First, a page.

That same day, detectives from the New Bedford police department asked the defendant if he would accompany them to the police station for an interview. The defendant agreed. His six-hour interview was recorded with the defendant's consent. During that interview, the defendant alternately told police that he had carried the victim down the stairs and that the victim had been injured by falling down the stairs. He also denied throwing anything at the victim. However, he admitted to police that while he was in the bathroom with the victim, he noticed that the victim appeared “scared” and was shaking while using the toilet. The detectives informed the defendant that the victim had died and that the victim's injuries were not consistent with a fall down the stairs. Despite aggressive questioning, the defendant repeatedly denied any involvement in the victim's death. After the defendant left the police station, he telephoned the roommate and told her not to say anything to the police about his throwing the toy shark at the victim because they didn't need to know.”

The following day, the mother went to the defendant's home. During the conversation, the defendant claimed that the victim fell down the stairs. The police arrived, requested another interview, and the defendant agreed. He went to the police station, and this interview also was recorded. Detectives informed him that an autopsy report showed that the cause of death was a blow to the victim's stomach. The defendant again denied involvement in the victim's death. The police arrested the defendant for murder. While being transported for his arraignment, the defendant tearfully confessed to a security officer that he had tripped on the stairs and fallen on the victim.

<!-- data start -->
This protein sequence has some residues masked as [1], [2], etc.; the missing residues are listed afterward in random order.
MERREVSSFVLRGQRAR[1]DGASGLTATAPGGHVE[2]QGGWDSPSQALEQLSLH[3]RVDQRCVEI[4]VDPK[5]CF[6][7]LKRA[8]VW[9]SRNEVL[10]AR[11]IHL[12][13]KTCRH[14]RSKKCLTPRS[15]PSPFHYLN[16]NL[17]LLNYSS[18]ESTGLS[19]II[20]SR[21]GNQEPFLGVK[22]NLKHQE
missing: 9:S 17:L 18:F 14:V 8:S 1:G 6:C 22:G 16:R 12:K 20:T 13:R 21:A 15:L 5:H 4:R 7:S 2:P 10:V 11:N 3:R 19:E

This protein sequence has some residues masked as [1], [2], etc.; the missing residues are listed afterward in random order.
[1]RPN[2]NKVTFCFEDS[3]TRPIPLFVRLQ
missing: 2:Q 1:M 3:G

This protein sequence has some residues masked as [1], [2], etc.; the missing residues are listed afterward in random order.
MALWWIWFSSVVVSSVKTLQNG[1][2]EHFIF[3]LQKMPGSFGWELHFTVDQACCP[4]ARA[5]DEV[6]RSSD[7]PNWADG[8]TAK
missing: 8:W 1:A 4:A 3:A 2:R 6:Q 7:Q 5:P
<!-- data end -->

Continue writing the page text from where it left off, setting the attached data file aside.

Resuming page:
The medical testimony was that the victim died as a result of blunt force trauma to the abdomen, resulting in a rupture of the duodenum and a transection of the pancreas. The fatal injuries were not consistent with a fall down a flight of stairs or with a blow delivered by a child of the same age as the victim's brother. The defendant's theory, that the victim's injuries were caused by his twin brother during horseplay, was supported by an expert witness who opined that the injuries could have resulted from the twin jumping on the victim's stomach.

Discussion. 1. Confrontation and due process. The defendant argues that the judge's limitation of his right to cross-examine the Commonwealth's expert, Dr. Abraham Philip, regarding an electronic mail (e-mail) message violated his right to confrontation as guaranteed by the Sixth Amendment to the United States Constitution and art. 12 of the Massachusetts Declaration of Rights. More specifically, the defendant contends that the e-mail message was the basis of the witness's termination from his position with the office of the chief medical examiner and, therefore, it was probative of the expert's competence and bias. He claims that his right to cross-examination on the issue was expressly protected under Bullcoming v. New Mexico, 564 U.S. 647, 652, 662, 131 S.Ct. 2705, 180 L.Ed.2d 610 (2011) (confrontation clause implicated where “surrogate testimony” of scientist who did not certify, perform, or observe laboratory test precluded opportunity for defendant to cross-examine testing scientist removed from employment for undisclosed reasons). The judge denied the request to impeach Dr. Philip with the e-mail message and ruled that any probative value it might have had on the issue of the witness's bias or competence was outweighed by its potential for misleading the jury.2 There was no error.

We agree that under the Sixth Amendment and its cognate provision, art. 12, a central purpose of the right of confrontation is “to weed out not only the fraudulent analyst, but the incompetent one as well.” Melendez–Diaz v. Massachusetts, 557 U.S. 305, 319, 129 S.Ct. 2527, 174 L.Ed.2d 314 (2009). The “lack of proper training or deficiency in judgment may be disclosed in cross-examination.” Id. at 320, 129 S.Ct. 2527. However, “trial judges retain wide latitude ... to impose reasonable limits on such cross-examination based on concerns about, among other things, harassment, prejudice, confusion of the issues ... or interrogation that is repetitive or only marginally relevant.” Commonwealth v. Woodbine, 461 Mass. 720, 751, 964 N.E.2d 956 (2012), quoting Delaware v. Van Arsdall, 475 U.S. 673, 679, 106 S.Ct. 1431, 89 L.Ed.2d 674 (1986). We review a judge's imposition of such limits for abuse of discretion. See Commonwealth v. King, 445 Mass. 217, 245, 834 N.E.2d 1175 (2005), ...